In 2007, a family of wolves in Idaho’s Sawtooth National Forest killed nine sheep. Ranchers who owned the sheep asked government wildlife managers to kill the wolves; but local wolf supporters and conservationists protested, asking instead for a non-lethal solution. So began what became the Wood River Wolf Project, a landscape-scale, multi-year experiment in how ranchers, livestock, and wolves can live together peacefully.
Nearly a decade later, the results are in—and it was a resounding success. In one of the most intensively grazed regions around, non-lethal wolf control led to “the lowest loss rate among sheep-grazing areas in wolf range statewide,” write Wood River Wolf Project researchers in the Journal of Mammalogy. Coexistence, not killing, was best for livestock.
The study’s lead author is Suzanne Stone, a wolf conservation expert at Defenders of Wildlife, a prominent animal advocacy group. The second author is ecologist Stewart Breck of the US Department of Agriculture’s Wildlife Services program, which over the last several years has been widely criticized for wantonly killing predators. That ostensibly opposed parties should find common ground seems fitting.
As described in their study, researchers from the Wood River Wolf Project collaborated with ranchers to make roughly 450 square miles of rangelands off-limits to killing wolves. Field technicians worked with them to deploy deterrents—guard dogs, wolf-scaring flags, increased human presence—and change practices, such as leaving carcasses on the landscape, that invited predation. On an adjacent rangeland of equivalent size, wolves were allowed to be killed. Business there continued as usual.
Between 2008 and 2014, wolves in the protected area killed just 30 sheep. Wolves in the unprotected area killed 314 sheep. When adjusted for the industry metric of “sheep days,” or the total number of days spent grazing by sheep, livestock mortality rates were a full 3.5 times higher where wolf-killing continued. Both regions had similar wolf populations and similar landscapes; in the protected area, wolves simply focused on eating wild animals and left livestock mostly alone. “The solution becomes pretty obvious,” says Stone. “If you’re going to be on the landscape for a long period of time, you find ways to coexist.”
Stone is excited about the results. Home to some of the highest concentrations of sheep in the United States, the Sawtooth National Forest makes for a dramatic demonstration site. “The US Fish and Wildlife Service told ranchers in our area that because it’s such a large-scale sheep operation, they’d always have problems with wolves if they didn’t kill them,” says Stone. “We picked this region partly for that reason. If any place would be a good test to disprove that belief, this was it.”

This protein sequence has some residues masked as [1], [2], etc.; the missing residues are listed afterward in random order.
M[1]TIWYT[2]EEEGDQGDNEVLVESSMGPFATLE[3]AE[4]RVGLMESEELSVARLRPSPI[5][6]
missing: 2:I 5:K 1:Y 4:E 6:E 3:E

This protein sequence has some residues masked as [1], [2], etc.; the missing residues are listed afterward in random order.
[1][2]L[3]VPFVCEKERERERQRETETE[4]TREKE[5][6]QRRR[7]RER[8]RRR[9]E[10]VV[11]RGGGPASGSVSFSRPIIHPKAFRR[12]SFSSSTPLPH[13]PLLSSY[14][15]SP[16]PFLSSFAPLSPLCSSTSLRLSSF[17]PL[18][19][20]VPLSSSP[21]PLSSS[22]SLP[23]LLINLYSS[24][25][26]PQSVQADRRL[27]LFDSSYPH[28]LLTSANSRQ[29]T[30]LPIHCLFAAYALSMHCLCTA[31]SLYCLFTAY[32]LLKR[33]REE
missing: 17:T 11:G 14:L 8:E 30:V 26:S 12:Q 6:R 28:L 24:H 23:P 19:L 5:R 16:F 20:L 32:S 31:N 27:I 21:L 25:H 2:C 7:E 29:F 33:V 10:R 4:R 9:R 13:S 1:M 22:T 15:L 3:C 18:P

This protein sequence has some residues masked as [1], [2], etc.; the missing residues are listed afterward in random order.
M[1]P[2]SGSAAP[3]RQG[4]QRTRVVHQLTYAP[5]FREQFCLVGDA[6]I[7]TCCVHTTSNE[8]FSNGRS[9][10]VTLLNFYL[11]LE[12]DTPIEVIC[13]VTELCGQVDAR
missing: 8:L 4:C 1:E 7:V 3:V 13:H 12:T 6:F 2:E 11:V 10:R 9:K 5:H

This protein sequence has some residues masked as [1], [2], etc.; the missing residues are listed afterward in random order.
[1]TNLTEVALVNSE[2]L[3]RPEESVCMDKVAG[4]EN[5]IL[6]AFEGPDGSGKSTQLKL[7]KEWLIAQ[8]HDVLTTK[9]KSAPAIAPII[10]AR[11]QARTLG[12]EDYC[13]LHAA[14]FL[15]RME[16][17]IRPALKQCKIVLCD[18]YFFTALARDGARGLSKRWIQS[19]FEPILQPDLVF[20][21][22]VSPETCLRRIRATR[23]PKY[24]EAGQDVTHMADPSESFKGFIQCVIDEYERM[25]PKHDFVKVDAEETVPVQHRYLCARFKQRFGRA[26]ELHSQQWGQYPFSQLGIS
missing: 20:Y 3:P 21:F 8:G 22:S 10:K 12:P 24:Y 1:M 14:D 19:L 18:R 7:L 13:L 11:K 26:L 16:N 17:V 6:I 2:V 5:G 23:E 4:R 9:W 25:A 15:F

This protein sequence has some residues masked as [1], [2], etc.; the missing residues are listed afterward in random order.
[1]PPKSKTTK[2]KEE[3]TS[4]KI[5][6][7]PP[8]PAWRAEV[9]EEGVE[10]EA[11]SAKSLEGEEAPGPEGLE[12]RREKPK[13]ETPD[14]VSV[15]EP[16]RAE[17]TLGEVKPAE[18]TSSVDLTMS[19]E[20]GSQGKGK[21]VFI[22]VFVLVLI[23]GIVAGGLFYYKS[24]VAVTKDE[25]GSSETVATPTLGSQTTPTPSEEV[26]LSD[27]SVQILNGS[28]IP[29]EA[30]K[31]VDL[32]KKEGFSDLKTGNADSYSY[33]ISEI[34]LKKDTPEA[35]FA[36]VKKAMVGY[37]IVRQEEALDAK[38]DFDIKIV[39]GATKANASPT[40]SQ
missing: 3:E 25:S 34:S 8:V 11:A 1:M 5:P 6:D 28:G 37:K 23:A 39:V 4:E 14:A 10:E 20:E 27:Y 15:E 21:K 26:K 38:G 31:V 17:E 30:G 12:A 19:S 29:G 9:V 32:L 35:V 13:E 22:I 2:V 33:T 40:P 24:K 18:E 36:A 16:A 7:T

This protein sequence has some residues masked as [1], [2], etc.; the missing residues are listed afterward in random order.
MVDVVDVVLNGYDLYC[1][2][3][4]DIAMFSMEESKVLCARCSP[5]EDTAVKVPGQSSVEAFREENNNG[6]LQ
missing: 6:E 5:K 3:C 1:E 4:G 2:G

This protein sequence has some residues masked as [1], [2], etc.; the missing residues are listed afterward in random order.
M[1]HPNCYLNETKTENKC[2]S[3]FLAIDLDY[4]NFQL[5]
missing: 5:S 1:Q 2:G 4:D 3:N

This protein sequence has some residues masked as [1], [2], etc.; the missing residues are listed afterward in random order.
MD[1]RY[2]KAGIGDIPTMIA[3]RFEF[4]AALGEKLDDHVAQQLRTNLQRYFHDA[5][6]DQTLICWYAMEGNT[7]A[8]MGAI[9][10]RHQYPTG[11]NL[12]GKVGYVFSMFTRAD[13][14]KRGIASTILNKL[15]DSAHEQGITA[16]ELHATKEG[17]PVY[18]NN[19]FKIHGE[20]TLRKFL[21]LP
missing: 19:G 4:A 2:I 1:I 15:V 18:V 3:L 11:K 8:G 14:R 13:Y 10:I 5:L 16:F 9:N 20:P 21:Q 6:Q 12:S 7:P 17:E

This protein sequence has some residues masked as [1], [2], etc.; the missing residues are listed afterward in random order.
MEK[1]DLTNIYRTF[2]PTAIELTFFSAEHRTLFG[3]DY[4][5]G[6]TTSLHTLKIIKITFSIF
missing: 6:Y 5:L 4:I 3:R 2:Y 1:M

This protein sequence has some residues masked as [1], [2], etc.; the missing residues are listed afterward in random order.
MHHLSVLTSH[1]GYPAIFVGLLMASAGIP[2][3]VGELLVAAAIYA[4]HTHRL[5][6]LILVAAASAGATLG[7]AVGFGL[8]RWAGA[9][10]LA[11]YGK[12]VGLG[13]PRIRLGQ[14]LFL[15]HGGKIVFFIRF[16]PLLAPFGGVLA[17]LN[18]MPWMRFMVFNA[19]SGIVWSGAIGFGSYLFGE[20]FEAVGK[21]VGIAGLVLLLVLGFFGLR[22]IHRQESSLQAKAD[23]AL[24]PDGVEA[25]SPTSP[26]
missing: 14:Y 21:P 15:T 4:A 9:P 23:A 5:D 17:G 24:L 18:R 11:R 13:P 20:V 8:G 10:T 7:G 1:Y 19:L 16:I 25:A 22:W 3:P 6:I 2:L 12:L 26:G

An even more difficult challenge than protecting sheep may be convincing ranchers to try coexistence. Wolf issues are extremely controversial, and even potentially amenable ranchers “think their neighbors might judge them badly, as if they’re supportive of wolf conservation,” Stone says. Hopefully the numbers will be persuasive. “When we step back from the politics and look at the goals here,” she says, “for them it’s to keep livestock alive and for us it’s to keep wolves alive. And these methods make the most sense. They do both.”
Ranchers open to coexistence will also need help. While sheepherders took over after several years from the project’s field technicians, that early assistance was invaluable. Such guidance needs to be made widely available. That’s slowly starting to happen as wildlife agencies respond to pressure from an animal-loving public. “We’re seeing entire states take on this new mandate,” Stone says, and the project’s lessons—not each individual wolf-deterring tactic, necessarily, but its general approach to reducing conflict—may extend to other animals.
“A lot of the methods we’re using also apply to coyotes, mountain lions, bears, and fox,” contends Stone. “It’s good for all wildlife, not just wolves.”